Insurers are normally skeptical about the nature and extent of any injuries that you have suffered and the impact that those injuries have had upon you. This is because, in many cases, there is no independent or objective medical evidence of the pain and discomfort that you are experiencing. The insurer’s representatives cannot see the pain. Furthermore, the x-rays, CT scans or MRIs may not show anything, yet you are in considerable pain as a result of the soft tissue musculoligamentous injuries that you have suffered.
One way of maximising your personal injury settlement is to ensure that you obtain as much supporting evidence as possible.
The sort of “supporting evidence” that insurers (and judges) find persuasive, in terms of accepting that your injury is potentially impacting on you in the way you allege, includes the following:
- Photographs of the accident scene and the vehicles involved, for instance, to show the severity of the impact;
- Photographs of your injuries, pins and plates, scarring and the like, as well as photographs of you recovering in hospital or at home;
- Proof of you having regular attendances upon your doctor and/or other treating practitioners (physiotherapist, chiropractor, osteopath, psychologist, psychiatrist, etc);
- Comments within your treating practitioner’s records that note you as reporting ongoing pain, difficulties and/or restrictions OR ongoing anxiety and depression (in the case of psychological injuries);
- Proof that you are taking regular analgesic/painkilling medication and/or antidepressant medication (whether that be in the form of receipts or pharmacy lists of medication purchased);
- Proof (receipts showing) that you are seeking out alternative pain relief measures, such as massage therapy or even (in extreme cases) attendance upon pain specialists and/or pain clinics;
- Proof (receipts showing) that you have had to pay others (like a gardener, cleaner, pool man or carwasher) as a result of your injuries to assist you with things that you previously did yourself prior to the accident;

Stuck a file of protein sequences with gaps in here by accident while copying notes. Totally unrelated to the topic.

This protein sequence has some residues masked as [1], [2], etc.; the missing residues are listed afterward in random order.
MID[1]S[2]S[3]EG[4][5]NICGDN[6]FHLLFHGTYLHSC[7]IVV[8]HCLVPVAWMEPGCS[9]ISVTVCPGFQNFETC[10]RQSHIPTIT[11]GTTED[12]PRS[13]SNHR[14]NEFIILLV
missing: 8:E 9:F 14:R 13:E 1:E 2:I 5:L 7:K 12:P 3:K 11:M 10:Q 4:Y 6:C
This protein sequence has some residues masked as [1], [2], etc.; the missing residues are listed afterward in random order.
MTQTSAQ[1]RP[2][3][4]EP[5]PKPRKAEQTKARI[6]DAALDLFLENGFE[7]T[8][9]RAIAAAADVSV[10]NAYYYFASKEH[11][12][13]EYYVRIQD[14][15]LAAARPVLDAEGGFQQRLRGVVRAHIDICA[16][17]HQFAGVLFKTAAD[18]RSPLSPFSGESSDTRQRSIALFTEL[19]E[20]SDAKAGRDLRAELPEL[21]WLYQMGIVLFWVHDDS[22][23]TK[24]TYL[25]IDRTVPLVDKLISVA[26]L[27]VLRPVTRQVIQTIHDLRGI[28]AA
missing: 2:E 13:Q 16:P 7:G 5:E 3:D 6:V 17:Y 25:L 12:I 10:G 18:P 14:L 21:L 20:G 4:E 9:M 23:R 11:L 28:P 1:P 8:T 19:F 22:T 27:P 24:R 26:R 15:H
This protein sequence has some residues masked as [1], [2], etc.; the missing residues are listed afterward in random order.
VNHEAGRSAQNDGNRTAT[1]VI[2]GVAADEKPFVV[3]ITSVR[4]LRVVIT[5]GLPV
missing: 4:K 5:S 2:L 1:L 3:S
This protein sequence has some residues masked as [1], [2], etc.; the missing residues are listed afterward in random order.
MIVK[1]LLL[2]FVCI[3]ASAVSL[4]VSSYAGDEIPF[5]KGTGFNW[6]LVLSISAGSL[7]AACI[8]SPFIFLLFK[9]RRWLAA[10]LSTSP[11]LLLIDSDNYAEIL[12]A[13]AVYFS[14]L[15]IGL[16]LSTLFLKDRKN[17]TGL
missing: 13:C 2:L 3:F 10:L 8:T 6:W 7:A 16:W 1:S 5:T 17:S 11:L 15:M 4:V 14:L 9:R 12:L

- Statements from your spouse / partner, friends and family regarding the impact that the accident has had upon you – how you were prior to the accident compared to how you now are;
- Statements from your spouse / partner, friends and family regarding the care and assistance that they have had to provide to you as a result of your injuries – these statements should be as detailed and accurate as possible, as a detailed outline of all care and assistance provided by whom, on what dates and how much time was spent on each task on each day is far more persuasive than someone simply estimating that they provided “about 10 hours assistance per week for the first 6 months and then about 6 hours assistance per week after that”;
- An Impact Statement from you setting out how your injuries have impacted on you physically, psychologically, at home, at work, sporting wise, socially and recreationally. Specific examples of times where you experienced significant pain or were severely restricted are very compelling to insurers and judges, particularly if they can be confirmed by any friends or family members. A focus on how your career has been potentially affected is very important. This is one of your only chances to really explain to the insurance company how your injuries have impacted upon your life.
This evidence should be provided to the insurance company at the earliest possible opportunity, to allow them time to consider all of the relevant material and then properly assess the amount of compensation that you should be paid.